Similarly, Gibraltar’s exit from the EU also means that a home grown player cap can be replaced with a foreign player cap which could be introduced as on overall limit within a squad. Whilst the GBE criteria will itself lower the number of foreign players and technical staff that can be employed by clubs due to financial constraints a limit on the numbers of foreign players within a squad could replace the existing home grown player rule.
By limiting the numbers within a squad and not enforcing any policy on the numbers on the field this would effectively free up the choices coaching staff can make on their selection process and bring back the competitive environment for players to challenge for positions on the field.
Problems such as those which have seen clubs default on substitutions would also be a thing of the past with players chosen solely on footballing decisions and not on the politics surrounding it.
The introduction of the GBE, tweaked to meet Gibraltar standards, would enhance not only the quality of players on the field but also the technical staff, including coaches which clubs would be using if brought from abroad.
With financial constraints among one of the biggest challenges clubs will face, such a change would also force clubs to look inwards towards the local player and coaching pool and focus their attention towards the development of players.
Whilst the home grown player rules are only effective during the domestic season and have played no role in the choices made during European club competition time for those involved. The introduction of a GBE policy would operate all year round whereby clubs would need to meet the employment criteria for players to be able to play for local clubs. Therefore protecting home grown players and providing greater access to involvement in European club competition football.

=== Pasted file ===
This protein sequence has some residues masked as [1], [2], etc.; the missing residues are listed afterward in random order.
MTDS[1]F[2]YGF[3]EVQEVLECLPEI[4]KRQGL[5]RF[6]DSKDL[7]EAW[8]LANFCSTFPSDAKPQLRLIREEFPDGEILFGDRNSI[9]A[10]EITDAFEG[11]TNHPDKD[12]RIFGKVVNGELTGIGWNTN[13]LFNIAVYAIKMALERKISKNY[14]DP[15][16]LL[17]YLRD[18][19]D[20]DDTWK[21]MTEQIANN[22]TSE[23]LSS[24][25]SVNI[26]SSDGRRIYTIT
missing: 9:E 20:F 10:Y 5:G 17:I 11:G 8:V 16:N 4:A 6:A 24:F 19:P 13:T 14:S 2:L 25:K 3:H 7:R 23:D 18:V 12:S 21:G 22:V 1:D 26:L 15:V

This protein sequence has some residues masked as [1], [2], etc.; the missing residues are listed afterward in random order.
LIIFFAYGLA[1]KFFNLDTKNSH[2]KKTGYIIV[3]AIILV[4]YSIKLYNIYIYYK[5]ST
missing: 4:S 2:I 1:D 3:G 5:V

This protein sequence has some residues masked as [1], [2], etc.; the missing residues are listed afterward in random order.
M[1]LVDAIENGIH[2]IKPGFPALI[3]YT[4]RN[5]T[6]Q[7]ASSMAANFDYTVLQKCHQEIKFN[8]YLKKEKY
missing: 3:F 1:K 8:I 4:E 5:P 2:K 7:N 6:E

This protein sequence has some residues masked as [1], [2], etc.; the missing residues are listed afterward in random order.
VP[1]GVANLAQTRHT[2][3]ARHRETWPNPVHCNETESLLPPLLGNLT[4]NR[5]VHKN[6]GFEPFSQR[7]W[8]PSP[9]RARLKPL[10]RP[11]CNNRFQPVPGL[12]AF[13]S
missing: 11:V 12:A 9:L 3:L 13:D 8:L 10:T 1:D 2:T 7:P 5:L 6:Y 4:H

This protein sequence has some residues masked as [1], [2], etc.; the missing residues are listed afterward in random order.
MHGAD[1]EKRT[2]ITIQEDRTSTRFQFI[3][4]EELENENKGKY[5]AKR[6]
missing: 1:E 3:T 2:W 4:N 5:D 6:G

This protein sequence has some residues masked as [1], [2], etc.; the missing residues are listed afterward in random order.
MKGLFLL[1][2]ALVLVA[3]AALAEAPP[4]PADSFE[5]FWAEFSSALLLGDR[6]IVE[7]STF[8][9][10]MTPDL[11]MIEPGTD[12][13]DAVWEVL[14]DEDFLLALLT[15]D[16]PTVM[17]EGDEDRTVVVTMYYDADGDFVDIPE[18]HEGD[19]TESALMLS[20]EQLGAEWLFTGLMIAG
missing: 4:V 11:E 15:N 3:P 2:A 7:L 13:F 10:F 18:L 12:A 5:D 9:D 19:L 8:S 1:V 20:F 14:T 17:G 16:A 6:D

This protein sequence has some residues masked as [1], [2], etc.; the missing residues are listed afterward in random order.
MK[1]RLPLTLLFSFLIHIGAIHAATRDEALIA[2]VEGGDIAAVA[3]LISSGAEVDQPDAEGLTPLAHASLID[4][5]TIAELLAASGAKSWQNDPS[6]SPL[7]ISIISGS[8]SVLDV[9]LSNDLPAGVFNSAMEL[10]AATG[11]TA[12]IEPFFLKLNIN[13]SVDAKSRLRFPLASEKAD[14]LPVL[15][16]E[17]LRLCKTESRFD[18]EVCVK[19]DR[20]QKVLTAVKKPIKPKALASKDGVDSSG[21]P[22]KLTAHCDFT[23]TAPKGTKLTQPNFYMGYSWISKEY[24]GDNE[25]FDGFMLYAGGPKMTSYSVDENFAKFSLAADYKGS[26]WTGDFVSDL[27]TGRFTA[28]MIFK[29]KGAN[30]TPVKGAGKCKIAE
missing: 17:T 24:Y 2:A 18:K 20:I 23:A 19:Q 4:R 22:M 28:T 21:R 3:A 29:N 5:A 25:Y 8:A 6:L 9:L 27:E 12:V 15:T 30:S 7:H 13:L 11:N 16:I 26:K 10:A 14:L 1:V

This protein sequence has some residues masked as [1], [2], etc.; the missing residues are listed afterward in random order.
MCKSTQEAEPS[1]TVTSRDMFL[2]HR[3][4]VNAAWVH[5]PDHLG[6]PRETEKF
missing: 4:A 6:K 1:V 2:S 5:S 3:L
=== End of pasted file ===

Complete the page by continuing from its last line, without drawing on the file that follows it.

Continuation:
The introduction of the GBE would also effectively stop the mass migration of free agents from Spain into Gibraltar with clubs forced to look at the quality of the player and not just the financial costs.
In the English Premier League, the number of overseas U21 players a club can sign was also limited to three in the January transfer window and six per season moving forwards. This now enables the recruitment of the best players from around the world to train and play together with homegrown talent. Under FIFA’s rules, the UK’s exit from the EU will also mean that clubs will not be able to sign players from overseas until they are 18. The latter also applicable to Gibraltar. Similar conditions for the Under 21s could be proposed for Gibraltar ensuring that Gibraltar can attract young developing talents but at the same time protect its own.
The one thing that many in football are certain about is that there is no room in Gibraltar football for the exclusion of foreign players or coaches from its leagues. Many highlighting that many of the improvements seen come from the experience many have brought to the local game which has been transposed to local players. An increase in the quality of player attracted to Gibraltar likely to see this further developed.